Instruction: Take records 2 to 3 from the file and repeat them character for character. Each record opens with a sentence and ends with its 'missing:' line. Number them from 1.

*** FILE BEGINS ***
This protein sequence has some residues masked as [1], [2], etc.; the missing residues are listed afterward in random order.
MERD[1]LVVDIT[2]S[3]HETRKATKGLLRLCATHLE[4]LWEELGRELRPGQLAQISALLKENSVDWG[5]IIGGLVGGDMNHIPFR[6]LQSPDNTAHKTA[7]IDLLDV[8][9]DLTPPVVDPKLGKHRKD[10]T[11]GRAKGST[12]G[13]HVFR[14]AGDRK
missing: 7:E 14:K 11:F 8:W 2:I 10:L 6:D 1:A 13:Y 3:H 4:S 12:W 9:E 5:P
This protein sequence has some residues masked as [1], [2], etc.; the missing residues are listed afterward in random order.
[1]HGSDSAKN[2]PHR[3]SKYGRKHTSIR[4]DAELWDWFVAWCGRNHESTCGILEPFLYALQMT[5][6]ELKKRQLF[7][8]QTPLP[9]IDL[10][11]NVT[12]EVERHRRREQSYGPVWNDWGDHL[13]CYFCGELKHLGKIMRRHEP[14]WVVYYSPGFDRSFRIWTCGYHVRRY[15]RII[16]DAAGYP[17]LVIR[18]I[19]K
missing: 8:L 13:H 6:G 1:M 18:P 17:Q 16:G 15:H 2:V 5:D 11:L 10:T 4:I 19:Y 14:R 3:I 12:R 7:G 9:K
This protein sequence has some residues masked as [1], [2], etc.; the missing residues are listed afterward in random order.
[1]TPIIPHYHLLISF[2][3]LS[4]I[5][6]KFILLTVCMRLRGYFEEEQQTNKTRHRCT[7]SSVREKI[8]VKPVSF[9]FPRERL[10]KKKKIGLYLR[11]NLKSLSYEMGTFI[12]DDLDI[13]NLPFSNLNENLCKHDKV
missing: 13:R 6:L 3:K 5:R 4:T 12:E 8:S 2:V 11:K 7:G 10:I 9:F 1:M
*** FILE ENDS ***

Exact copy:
This protein sequence has some residues masked as [1], [2], etc.; the missing residues are listed afterward in random order.
[1]HGSDSAKN[2]PHR[3]SKYGRKHTSIR[4]DAELWDWFVAWCGRNHESTCGILEPFLYALQMT[5][6]ELKKRQLF[7][8]QTPLP[9]IDL[10][11]NVT[12]EVERHRRREQSYGPVWNDWGDHL[13]CYFCGELKHLGKIMRRHEP[14]WVVYYSPGFDRSFRIWTCGYHVRRY[15]RII[16]DAAGYP[17]LVIR[18]I[19]K
missing: 8:L 13:H 6:G 1:M 18:P 17:Q 16:G 15:H 2:V 5:D 11:L 10:T 4:I 19:Y 14:R 3:I 12:R 7:G 9:K
This protein sequence has some residues masked as [1], [2], etc.; the missing residues are listed afterward in random order.
[1]TPIIPHYHLLISF[2][3]LS[4]I[5][6]KFILLTVCMRLRGYFEEEQQTNKTRHRCT[7]SSVREKI[8]VKPVSF[9]FPRERL[10]KKKKIGLYLR[11]NLKSLSYEMGTFI[12]DDLDI[13]NLPFSNLNENLCKHDKV
missing: 13:R 6:L 3:K 5:R 4:T 12:E 8:S 2:V 11:K 7:G 10:I 9:F 1:M